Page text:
Ever wondered about the chemistry behind cocktails? If so, then this mini-series of graphics is for you! As part of the Pint of Science festival taking place in May, I’m running an event at La Raza in Cambridge (UK) looking at how chemistry can be used to make ‘molecular cocktails’. I’ve also created some graphics for it – here’s the first, looking at the chemistry behind creating foams and airs.
If you’re in or near Cambridge, and you fancy popping along to find out more about molecular cocktails and try some for yourself, you can grab tickets to the event from the Pint of Science site. I’ll also be sharing some of the other graphics and science we’ll be talking about at the event in the run up to it happening on the 23rd and 24th of May. Below are some photos from a trial event we ran a month or so ago!
Want to top your cocktails with a light, airy foam? This can be done by mixing a particular group of chemical agents known as surfactants into our cocktail. These are chemicals you’ve probably come across before, whether you realise it or not, as they’re used in countless home products: toothpaste, shower gel, washing up liquid, and more besides. At a simple level, in these products and in our cocktails, they’re performing a simple job: helping bubbles form without bursting.
How do they do this? Surfactant molecules tend to be long ones – they’re usually proteins or carbohydrates. The long molecules that make them up have sections with one of two characteristics. Some portions of the molecule will be attracted to water, and want to be dissolved in it whenever they can. This is what chemists call ‘hydrophilic’. Other sections of the molecule won’t be attracted by water, and will avoid it; this is what chemists call hydrophobic.
When we mix our surfactants in with our cocktail mixture, then give it a shake, air bubbles form in the mixture. The water-loving portions of the surfactant molecules stay dissolved in the cocktail mixture, whereas the water-hating portions take the opportunity to stick into the air bubbles that have formed. This combination helps to reduce the surface tension of the air bubbles, which in turn stabilises them, stopping the smaller bubbles merging together to form larger bubbles that could eventually just escape the solution. As a result, we have a foam!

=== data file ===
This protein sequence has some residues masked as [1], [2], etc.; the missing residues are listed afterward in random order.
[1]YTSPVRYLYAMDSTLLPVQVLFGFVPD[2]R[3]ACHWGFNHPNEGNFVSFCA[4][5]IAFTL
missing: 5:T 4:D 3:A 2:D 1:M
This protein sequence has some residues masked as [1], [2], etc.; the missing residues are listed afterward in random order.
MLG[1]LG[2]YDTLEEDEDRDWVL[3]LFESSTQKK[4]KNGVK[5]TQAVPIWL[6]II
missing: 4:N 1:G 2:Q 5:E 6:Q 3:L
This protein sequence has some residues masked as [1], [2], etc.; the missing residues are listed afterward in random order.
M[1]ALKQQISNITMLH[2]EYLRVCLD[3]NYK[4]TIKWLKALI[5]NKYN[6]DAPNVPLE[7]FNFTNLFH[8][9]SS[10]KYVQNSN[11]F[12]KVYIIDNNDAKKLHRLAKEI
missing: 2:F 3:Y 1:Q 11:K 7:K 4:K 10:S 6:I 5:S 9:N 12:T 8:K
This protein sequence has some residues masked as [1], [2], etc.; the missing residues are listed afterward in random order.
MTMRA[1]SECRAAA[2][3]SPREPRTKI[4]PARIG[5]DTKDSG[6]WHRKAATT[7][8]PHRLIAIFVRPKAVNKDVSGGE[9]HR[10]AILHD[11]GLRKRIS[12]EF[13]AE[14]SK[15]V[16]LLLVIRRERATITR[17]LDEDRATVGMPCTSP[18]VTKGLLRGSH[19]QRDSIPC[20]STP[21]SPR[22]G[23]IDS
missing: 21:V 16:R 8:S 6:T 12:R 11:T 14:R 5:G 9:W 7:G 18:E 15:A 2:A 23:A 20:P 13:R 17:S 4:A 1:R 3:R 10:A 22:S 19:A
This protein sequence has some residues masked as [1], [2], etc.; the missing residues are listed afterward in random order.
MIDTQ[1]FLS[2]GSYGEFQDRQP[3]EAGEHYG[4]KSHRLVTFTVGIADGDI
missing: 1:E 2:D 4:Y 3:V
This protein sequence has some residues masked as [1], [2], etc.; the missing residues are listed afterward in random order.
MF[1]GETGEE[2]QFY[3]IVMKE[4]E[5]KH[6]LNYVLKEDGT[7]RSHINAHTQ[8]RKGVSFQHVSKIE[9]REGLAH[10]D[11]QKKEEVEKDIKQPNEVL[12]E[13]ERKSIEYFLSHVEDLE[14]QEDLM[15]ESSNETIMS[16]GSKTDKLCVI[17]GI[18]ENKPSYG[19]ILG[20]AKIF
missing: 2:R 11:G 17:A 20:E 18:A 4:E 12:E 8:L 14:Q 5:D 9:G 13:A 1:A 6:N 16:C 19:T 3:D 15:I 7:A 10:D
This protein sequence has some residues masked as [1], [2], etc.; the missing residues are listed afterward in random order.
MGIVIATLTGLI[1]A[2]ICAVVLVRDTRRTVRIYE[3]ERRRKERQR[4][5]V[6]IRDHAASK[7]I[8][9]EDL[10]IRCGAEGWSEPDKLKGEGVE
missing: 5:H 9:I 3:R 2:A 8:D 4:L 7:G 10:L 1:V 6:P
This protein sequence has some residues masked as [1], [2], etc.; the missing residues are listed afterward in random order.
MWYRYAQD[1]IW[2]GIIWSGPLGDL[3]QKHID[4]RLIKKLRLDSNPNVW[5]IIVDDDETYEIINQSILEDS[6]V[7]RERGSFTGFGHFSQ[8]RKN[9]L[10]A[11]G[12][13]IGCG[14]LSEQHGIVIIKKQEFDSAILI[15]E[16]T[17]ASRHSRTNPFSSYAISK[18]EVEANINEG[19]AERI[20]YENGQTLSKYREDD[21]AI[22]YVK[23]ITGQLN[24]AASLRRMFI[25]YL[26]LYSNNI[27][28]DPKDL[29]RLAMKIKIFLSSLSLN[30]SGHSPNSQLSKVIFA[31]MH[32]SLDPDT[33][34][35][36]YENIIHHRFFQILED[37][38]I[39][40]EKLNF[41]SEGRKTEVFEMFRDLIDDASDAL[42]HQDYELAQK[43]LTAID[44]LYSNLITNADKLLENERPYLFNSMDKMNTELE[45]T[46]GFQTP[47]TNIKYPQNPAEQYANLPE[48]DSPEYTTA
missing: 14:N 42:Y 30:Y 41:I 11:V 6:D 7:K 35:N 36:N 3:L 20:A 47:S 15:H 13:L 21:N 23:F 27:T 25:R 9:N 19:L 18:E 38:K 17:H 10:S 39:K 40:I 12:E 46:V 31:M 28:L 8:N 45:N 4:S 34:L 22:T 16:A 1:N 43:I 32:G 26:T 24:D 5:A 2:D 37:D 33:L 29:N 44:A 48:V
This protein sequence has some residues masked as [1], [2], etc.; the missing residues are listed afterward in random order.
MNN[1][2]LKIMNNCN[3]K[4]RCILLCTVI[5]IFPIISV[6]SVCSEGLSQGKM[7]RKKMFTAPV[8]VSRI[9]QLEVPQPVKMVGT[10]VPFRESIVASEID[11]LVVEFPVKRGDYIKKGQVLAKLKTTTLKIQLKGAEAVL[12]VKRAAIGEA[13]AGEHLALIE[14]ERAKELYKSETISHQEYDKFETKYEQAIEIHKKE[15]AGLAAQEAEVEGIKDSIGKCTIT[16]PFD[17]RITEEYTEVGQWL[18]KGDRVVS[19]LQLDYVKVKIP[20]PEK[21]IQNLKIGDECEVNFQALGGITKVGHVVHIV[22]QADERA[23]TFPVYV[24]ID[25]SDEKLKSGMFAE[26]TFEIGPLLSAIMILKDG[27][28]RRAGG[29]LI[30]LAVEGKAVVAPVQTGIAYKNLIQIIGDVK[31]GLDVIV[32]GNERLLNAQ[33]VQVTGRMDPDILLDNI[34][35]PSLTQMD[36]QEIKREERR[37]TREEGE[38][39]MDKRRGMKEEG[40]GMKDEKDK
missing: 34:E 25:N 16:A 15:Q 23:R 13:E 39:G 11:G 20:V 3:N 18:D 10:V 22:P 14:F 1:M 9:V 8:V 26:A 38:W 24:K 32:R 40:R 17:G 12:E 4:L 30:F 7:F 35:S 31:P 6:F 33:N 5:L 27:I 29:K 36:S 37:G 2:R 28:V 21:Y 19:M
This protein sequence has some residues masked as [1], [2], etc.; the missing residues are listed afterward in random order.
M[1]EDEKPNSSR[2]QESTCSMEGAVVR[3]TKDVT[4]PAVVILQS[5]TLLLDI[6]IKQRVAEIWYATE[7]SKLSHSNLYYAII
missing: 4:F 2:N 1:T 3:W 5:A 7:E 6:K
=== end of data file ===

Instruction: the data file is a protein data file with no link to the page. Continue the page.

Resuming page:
What can we use to make these foams? Well, one of the most common agents used is something we’ve all likely got in the kitchen: egg white. Egg whites are largely water, but most of the remainder consists of protein. These proteins can act as surfactants, stabilising air bubbles to generate a foam. Some people get worried about the risks of salmonella from raw eggs, but in reality the chances aren’t to dissimilar from that of being struck by lightning. Though there is a small risk, it’s often vastly exaggerated.
If, even so, the thought of using raw eggs puts you on edge, then other options are available. A common alternative agent is lecithin, which is actually a group of similar compounds that can be obtained in powder form. Often, this is in the form of soy lecithin. Agar, more commonly used as a gelling agent, can also be used to generate foams.
There are also a number of ways in which we can prepare our cocktail foam. Probably the most common is the cocktail shaker. This aerates the cocktail mixture, generating the bubbles necessary for the foam to form, but also cools our cocktail much quicker than simple stirring would. Fifteen seconds of shaking chills the cocktail to the same temperature that it would require roughly two minutes of stirring to achieve.
If you don’t have a cocktail shaker, a hand blender can do a similar, albeit messier job. This method is often used if the foam is being generated separately from the foam, for example if you’re producing a different flavoured foam to top your drink.
A third possible method is using a cream whipper. These are commonly found in kitchen shops, and are usually used to create whipped cream. They consist of a vessel into which cartridges of nitrous oxide gas can be inserted. The pressure inside the vessel can be up to six times atmospheric pressure, and this increased pressure causes the nitrous oxide to dissolve into whatever mixture we’ve placed in the vessel. When it’s squirted out, the mixture is obviously back at atmospheric pressure, and the nitrous oxide comes back out the solution, generating bubbles.
As with all the techniques we’re discussing in the Science Hits the Bar series, this is easy to do with your own cocktails, and can be used to add a nice twist to your favourites. Give it a go!
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